51. 51. Revisiting the digital divideHow does usage of news, health, and reference vary withdemographics?Monthly pageviews on health sites20 40 60 80 100FemaleMaleHowever, women spend considerably more time on health sitescompared to men, although means can be misleadingJake Hofman (Columbia University) Regression April 12, 2013 30 / 37
  52. 52. Individual-level predictionHow well can one predict an individual’s demographics from theirbrowsing activity?• Represent each user by the set of sites visited• Fit linear models4 to predict majority/minority for eachattribute on 80% of users• Tune model parameters using a 10% validation set• Evaluate final performance on held-out 10% test set4http://bit.ly/svmperfJake Hofman (Columbia University) Regression April 12, 2013 31 / 37
  53. 53. Individual-level predictionReasonable (∼70-85%) accuracy and AUC across all attributesCollege/No CollegeUnder/Over $50,000Household IncomeWhite/Non−WhiteFemale/MaleOver/Under 25Years OldAccuracyqqqqq.5 .6 .7 .8 .9 1AUCqqqqq.5 .6 .7 .8 .9 1Jake Hofman (Columbia University) Regression April 12, 2013 32 / 37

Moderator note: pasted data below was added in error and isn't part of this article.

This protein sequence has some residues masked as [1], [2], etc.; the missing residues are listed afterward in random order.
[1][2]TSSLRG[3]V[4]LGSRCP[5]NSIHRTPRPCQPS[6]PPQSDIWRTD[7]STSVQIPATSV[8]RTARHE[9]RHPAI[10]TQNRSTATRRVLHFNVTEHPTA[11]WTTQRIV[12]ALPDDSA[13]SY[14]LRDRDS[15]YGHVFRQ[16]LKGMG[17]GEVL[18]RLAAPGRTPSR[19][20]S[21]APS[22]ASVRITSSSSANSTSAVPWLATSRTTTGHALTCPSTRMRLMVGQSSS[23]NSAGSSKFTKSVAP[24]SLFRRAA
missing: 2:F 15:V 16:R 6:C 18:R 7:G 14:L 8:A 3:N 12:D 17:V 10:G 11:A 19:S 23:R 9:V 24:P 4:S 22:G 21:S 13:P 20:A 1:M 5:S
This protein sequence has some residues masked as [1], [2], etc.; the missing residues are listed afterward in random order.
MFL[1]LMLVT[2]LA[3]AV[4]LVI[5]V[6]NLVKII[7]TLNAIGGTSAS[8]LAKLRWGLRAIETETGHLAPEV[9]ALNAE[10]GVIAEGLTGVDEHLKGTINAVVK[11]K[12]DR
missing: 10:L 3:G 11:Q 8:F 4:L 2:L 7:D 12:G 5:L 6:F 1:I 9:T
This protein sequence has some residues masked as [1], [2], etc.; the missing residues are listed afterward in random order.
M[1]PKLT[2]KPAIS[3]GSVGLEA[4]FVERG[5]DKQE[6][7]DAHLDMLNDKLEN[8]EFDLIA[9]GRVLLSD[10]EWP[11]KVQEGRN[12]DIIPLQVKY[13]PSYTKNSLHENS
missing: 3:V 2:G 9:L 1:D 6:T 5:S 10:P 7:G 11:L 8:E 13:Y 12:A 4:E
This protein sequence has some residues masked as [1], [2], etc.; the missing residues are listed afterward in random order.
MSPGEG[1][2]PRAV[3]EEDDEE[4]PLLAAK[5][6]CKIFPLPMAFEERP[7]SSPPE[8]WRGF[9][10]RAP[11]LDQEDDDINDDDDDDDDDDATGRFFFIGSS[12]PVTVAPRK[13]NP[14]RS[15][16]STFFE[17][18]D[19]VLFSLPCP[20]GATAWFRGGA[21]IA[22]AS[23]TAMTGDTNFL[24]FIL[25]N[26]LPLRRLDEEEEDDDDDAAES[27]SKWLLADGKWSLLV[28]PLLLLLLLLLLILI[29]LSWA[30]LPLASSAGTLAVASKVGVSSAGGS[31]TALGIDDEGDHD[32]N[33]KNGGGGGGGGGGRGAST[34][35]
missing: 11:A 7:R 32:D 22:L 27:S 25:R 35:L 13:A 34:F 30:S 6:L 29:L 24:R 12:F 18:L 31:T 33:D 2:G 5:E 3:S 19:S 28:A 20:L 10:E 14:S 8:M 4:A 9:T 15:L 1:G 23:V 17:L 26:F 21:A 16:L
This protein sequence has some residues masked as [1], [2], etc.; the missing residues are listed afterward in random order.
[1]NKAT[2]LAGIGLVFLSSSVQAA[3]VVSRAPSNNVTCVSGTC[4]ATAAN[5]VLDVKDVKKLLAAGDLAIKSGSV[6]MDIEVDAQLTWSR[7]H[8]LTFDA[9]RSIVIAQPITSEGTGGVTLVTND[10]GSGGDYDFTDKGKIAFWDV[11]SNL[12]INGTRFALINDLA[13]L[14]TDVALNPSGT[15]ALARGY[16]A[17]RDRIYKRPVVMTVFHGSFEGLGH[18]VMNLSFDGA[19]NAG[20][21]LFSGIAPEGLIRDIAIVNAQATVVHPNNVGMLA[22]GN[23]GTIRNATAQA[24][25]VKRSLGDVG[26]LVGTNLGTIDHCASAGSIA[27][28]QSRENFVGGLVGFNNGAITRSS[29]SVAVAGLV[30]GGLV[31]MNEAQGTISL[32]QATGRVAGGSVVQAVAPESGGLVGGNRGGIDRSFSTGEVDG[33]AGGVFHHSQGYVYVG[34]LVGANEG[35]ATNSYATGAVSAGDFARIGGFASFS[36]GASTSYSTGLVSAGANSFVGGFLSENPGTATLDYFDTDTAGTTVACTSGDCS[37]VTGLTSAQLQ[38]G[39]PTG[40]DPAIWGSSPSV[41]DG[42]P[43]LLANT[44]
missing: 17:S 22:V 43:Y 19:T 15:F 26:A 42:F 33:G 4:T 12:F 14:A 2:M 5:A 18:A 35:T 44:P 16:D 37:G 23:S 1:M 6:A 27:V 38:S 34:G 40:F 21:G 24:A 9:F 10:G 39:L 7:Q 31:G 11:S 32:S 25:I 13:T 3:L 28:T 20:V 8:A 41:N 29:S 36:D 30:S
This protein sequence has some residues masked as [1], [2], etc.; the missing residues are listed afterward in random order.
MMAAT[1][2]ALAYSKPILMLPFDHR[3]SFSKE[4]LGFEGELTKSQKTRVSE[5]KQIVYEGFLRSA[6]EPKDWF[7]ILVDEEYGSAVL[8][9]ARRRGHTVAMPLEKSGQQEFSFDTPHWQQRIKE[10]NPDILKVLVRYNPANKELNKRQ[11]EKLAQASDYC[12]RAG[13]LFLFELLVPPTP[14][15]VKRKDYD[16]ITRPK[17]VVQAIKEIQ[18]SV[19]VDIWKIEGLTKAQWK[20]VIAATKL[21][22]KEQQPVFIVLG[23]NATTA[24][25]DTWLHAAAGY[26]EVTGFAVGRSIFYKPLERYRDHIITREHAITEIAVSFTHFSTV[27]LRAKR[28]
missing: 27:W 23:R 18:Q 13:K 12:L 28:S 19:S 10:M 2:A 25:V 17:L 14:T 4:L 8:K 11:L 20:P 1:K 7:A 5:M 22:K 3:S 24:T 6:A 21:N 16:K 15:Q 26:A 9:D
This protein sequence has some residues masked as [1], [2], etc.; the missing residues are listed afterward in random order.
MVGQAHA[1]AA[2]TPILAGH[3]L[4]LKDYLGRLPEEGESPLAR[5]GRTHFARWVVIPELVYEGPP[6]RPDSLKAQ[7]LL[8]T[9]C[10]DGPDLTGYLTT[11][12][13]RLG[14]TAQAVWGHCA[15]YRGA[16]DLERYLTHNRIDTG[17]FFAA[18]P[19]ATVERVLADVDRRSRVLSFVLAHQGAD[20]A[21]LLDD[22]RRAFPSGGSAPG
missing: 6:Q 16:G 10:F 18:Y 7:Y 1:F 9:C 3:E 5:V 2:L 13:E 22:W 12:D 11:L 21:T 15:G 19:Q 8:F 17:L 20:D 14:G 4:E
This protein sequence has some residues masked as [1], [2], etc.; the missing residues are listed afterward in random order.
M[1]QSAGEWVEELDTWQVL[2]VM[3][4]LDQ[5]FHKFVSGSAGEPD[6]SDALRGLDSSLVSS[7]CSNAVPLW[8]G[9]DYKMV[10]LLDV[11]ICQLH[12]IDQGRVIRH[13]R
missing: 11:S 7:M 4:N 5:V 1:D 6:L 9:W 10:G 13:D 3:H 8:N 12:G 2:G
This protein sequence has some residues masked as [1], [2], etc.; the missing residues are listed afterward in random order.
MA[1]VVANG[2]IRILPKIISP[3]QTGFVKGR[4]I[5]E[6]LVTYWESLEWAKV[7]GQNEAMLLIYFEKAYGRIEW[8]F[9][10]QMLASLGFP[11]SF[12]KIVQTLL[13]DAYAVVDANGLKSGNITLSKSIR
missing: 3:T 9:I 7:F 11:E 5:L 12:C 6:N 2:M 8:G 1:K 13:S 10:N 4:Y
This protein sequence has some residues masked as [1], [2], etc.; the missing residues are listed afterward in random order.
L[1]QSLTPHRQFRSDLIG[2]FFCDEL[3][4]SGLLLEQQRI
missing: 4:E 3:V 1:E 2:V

54. 54. Individual-level predictionHighly-weighted sites under the fitted modelsLarge positive weight Large negative weightFemalewinster.comlancome-usa.comsports.yahoo.comespn.go.comWhitemarlboro.comcmt.commediatakeout.combet.comCollege Educatednews.yahoo.comlinkedin.comyoutube.commyspace.comOver 25 Years Oldevite.comclassmates.comaddictinggames.comyoutube.comHousehold IncomeUnder $50,000eharmony.comtracfone.comrownine.commatrixdirect.comTable 2: A selection of the most predictive (i.e., most highly weighted) sites for each classification task.College/No CollegeUnder/Over $50,000Household IncomeWhite/Non−WhiteFemale/MaleOver/Under 25Years OldAUC!!!!!.5 .6 .7 .8 .9 1Accuracy!!!!!.5 .6 .7 .8 .9 1Figure 7, a measure that effectively re-normalizes the ma-jority and minority classes to have equal size. Intuitively,AUC is the probability that a model scores a randomly se-lected positive example higher than a randomly selected neg-ative one (e.g., the probability that the model correctly dis-tinguishes between a randomly selected female and male).Though an uninformative rule would correctly discriminatebetween such pairs 50% of the time, predictions based onJake Hofman (Columbia University) Regression April 12, 2013 33 / 37